And this is no narrow Cambridge academic’s concern. Macfarlane also tells the story of the proposed building of a vast wind farm on Brindled Moor on the Isle of Lewis in 2004: 234 wind turbines, each 140 metres high, 5 million cubic metres of rock and 2.5 million cubic metres of peat excavated and displaced. The debate centred around “the perceived nature and worth of the moor”. Proponents discussed it as a “wasteland”, a “wilderness”, a “vast, dead place”. Opponents – including 80% of the island’s inhabitants – argued for the fecund particularity of the moor. Tellingly, part of the defence was lexical in the shape of a Gaelic ‘Peat Glossary’ – hundreds of words describing the subtle features and moods of what is clearly no “dead place” at all. Macfarlane links this “Counter-Desecration Handbook” to poets like Hugh MacDiarmid and Norman MacCaig but it also reminds me of Blake’s insight: “The tree which moves some to tears of joy is in the eyes of others only a green thing that stands in the way”.
Underwood and I would agree that the man who sees only a “green thing” is suffering a lack of poetry – a limitation or failure of perception which is also a failure of linguistic precision. I think of it as an example of that icy steel cable language in the French Alps which falls (or more dangerously is handed down – this is where politics enters the debate) from on high, from some remote, cold place, handed down into our lives and so it begins to determine how we see the world. I share Underwood’s sense of urgency and importance that it is for those who concern ourselves with language and try to scrutinize our relations to the other, to others, to ourselves, to re-double our efforts to make further brief, individual Counter-Desecration Handbooks, to tell what we see as the truths of our lives as accurately as possible. Whatever form they may take, let’s call the resulting texts ‘poems’ and take inspiration finally from a marvellous one by the American poet, David Ferry.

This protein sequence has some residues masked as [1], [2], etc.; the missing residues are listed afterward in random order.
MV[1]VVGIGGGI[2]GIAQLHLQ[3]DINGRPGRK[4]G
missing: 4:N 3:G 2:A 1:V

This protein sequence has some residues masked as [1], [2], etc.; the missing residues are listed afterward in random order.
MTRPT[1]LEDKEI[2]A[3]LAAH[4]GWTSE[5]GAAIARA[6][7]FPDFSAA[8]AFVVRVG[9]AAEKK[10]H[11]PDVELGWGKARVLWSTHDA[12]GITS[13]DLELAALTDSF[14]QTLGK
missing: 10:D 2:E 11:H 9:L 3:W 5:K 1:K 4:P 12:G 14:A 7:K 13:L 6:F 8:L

Here, Ferry’s poem can also act as an illustration of several of Underwood’s comments about poetry. He suggests poems convey meanings beyond the “sharper constraints” of everyday language. By “sharper” he surely means narrower and more meanly delimited and Ferry’s poem illustrates that a quite different sharpness (a vividness from the cleansing of the doors of perception) is something poetry does well and yields pleasure for the reader. The poem doesn’t contradict Underwood’s suggestion that we know when we are reading poetry because of its formal qualities, its frequent use of metaphor, its preference for connotation as opposed to denotation. Our acquaintance with the poem certainly sets us “wondering” (Underwood’s rather foggy word) about what we are reading and it suggests and explicitly discusses “a resistance to finality in language”. I don’t think Underwood’s own examples help illustrate his point; I think Ferry’s poem does, confirming how poetry can be the “prime medium for the articulation of our knowledge of the unknown” (Underwood).